Though Stockholm is certainly not a new city, certain aspects of her ever-evolving architecture and various installations around town seem to pay homage to a more futuristic society – whether intentionally or not. From bold neon lights, graphic striped ceilings, and contemporary buildings, there is something truly unique and memorable about the foil between old and new Stockholm. She is timeless yet cutting-edge, contemporary yet classic, and we believe every aspect of her should be equally appreciated.
We are consistently inspired by the way the artists in the Kolla community manage to capture little slices of the more artistic, bold, and nuanced corners of our city. We tend to focus on our favorite old buildings, storybook row houses, and the plentiful churches and steeples seen throughout the cityscape (and for good reason). But today we wanted to focus on Stockholm through a more modern lens, to appreciate her boldness and her graphic beauty, as well as to showcase a few of our current favorite pieces from our Kolla community of artists. We love seeing the city through fresh pairs of eyes.
‘Striped Ceiling’ by Susanne Kraft, ‘The Man in the Hat’ by Andreas Jörgensen, and ‘Hold the Line’ by Thomas Swedin are three very different photographs which capture three very different (debatably mundane) scenes around Stockholm. But what do they all have in common? They each frame the city through ultramodern perspectives and perfectly blur the line between old and new. ‘Striped Ceiling’, a photograph featuring the ceiling in the Odenplan metro station, features eye-catching lines and curvature which echo the essence of art seen in modern museums. ‘The Man in the Hat’ also plays off of details found on a ceiling – jagged neon lights in this case. And while our final pick - ‘Hold the Line’ - does not include stripes or neon lights, the bold architecture of the featured building as well as the stark contrast between a gloomy beige building and striking black windows provide more than enough graphic and bold goodness.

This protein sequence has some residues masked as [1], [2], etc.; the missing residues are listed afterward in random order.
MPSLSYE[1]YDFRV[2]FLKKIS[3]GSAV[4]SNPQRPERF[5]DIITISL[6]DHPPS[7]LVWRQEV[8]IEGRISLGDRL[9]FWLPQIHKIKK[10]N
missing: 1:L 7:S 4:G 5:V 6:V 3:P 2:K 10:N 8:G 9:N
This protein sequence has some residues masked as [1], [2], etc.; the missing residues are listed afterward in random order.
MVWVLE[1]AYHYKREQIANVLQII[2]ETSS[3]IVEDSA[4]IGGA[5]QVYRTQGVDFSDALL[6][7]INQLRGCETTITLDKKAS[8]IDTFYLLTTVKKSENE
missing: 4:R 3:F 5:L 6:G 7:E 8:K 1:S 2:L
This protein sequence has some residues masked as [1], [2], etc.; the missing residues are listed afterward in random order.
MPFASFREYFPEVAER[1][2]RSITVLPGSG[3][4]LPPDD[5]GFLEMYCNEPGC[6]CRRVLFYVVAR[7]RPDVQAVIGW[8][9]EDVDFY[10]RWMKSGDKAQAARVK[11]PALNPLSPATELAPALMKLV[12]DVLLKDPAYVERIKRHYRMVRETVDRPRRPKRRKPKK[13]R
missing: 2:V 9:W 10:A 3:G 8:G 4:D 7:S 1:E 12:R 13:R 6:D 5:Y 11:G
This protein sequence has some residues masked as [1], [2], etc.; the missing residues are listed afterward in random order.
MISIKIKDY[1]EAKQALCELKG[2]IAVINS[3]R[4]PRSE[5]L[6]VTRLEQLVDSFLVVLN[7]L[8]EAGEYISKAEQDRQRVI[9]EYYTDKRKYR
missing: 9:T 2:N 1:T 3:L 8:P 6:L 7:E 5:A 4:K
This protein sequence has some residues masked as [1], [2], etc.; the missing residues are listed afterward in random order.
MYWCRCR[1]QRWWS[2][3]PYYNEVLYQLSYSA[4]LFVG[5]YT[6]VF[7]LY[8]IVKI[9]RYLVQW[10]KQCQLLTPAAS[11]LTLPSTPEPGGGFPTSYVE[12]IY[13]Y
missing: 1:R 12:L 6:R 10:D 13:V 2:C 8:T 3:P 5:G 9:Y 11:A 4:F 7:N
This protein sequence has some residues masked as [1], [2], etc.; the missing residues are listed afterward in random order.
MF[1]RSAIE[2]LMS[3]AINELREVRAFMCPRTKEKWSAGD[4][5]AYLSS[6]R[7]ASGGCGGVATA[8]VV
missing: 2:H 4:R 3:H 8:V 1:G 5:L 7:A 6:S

The colourways of these three images are also beautiful and complementary in their own right. While none of the photographs featured here include bright colours (or really much of any colour at all), the stark greys, blacks, and beige tones perfectly set the stage for a more modern and monochromatic feel. To the art admirer or collector who tends to skew more on the contemporary or minimalistic side of things: we think any or all of these three pieces would make a great addition or beginning to your art collection. And when mixed and matched with other Kolla pieces featuring more classic scenes around the city, you have the start of a really incredible gallery.
These three pieces are works of art that do not rely on bright hues or calming scenes of familiar visions like nature, but ones which encourage the admirer to seek beauty in less soft and less expected places. To make art out of hard lines and uninspiring colours. They remind us that new Stockholm can be just as photogenic as the old, and also to look up (or down) much more often.
Written by Niamh Wilkins
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